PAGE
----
, Hong Kong

Virtual banks are no longer a thing of the future in Hong Kong

The central bank is aiming to award licenses towards the end of the year.

Virtual banking is one step closer to reality in Hong Kong as the Hong Kong Monetary Authority published revised guidelines on the authorisation of such entities following a thorough public consultation.

The de-facto central bank has already received inquiries and indications of interest from over 50 companies. Those who have been able to submit a substantially complete application by August 31 would most likely be included in the first batch to be processed.

“We are pleased to have broad support received during the public consultation for the development of virtual banking,” said HKMA chief executive Norman Chan. “We hope to be in a position to start granting licences to virtual banks towards the end of this year or in the first quarter of next year.”

Also read: HKMA encourages virtual banks as part of Smart Banking transition

Amongst the companies gunning for a virtual banking license is fintech loan platform WeLab which counts Alibaba Hong Kong Entrepreneurs Fund and World Bank’s International Finance Corporation amongst its backers. 

In processing the applications, HKMA would give priority to companies from both financial and non financial firms who have sufficient financial, technology and other relevant resources to operate a virtual bank; (ii) have a credible and viable business plan that would provide new customer experience and promote financial inclusion and fintech development; (iii) have developed or can develop an appropriate IT platform to support their business plan; and (iv) are ready to commence operation soon after a licence is granted.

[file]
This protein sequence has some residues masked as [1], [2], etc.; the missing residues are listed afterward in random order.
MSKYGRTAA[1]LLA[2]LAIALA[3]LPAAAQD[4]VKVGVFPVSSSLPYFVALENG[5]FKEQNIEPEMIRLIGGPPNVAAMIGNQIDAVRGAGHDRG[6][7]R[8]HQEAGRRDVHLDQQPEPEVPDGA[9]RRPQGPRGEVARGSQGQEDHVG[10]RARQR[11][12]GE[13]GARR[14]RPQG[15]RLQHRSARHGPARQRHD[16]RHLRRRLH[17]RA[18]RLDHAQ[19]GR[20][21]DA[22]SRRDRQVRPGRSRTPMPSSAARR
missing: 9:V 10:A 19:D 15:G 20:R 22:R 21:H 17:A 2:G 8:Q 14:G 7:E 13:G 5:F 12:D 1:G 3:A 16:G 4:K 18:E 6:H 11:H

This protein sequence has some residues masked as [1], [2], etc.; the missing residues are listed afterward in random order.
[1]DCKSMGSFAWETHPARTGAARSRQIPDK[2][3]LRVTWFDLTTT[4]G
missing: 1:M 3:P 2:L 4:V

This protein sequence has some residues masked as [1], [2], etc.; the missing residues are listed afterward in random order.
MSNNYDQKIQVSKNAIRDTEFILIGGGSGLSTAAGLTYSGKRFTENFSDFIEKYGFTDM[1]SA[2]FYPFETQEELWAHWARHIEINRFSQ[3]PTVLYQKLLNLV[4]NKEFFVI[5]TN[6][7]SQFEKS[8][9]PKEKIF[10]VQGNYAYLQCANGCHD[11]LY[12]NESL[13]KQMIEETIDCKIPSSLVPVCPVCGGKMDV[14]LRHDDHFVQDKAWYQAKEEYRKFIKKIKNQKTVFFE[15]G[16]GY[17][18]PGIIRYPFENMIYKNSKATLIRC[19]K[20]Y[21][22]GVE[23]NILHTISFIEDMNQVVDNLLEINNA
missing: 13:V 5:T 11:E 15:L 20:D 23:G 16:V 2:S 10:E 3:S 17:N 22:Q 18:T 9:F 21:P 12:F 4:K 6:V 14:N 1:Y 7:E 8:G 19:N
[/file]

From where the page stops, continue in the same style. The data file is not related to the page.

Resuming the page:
License requirements
Virtual banks applicants need to shell out $300m in minimum paid-up capital requirement as this is the standard applied for all licensed banks and stipulated in the Banking Ordinance. HKMA rejected respondents seeking to lower the capital on the grounds that it is ‘neither possible nor appropriate.’

Companies applying for a virtual bank license also need to produce an exit plan just like the demands set by overseas supervisory authorities, even though conventional banks do not face the same requirement. Exit plans allow a bank to unwind its business in an orderly manner without causing disruption to its customers and financial system.

“Given that virtual banking is a new business model in Hong Kong, the HKMA considers it prudent to require virtual bank applicants to develop an exit plan,” HKMA said in a statement.

The HKMA also maintains that virtual banks should not impose minimum balance requirements on low-balance fees on customers in a bid to promote financial inclusion. “The HKMA would like to point out that a key objective of introducing virtual banks in Hong Kong is to help promote financial inclusion by leveraging on these banks’ IT platforms that would lower the incremental cost of taking in additional customers,” the central bank added.

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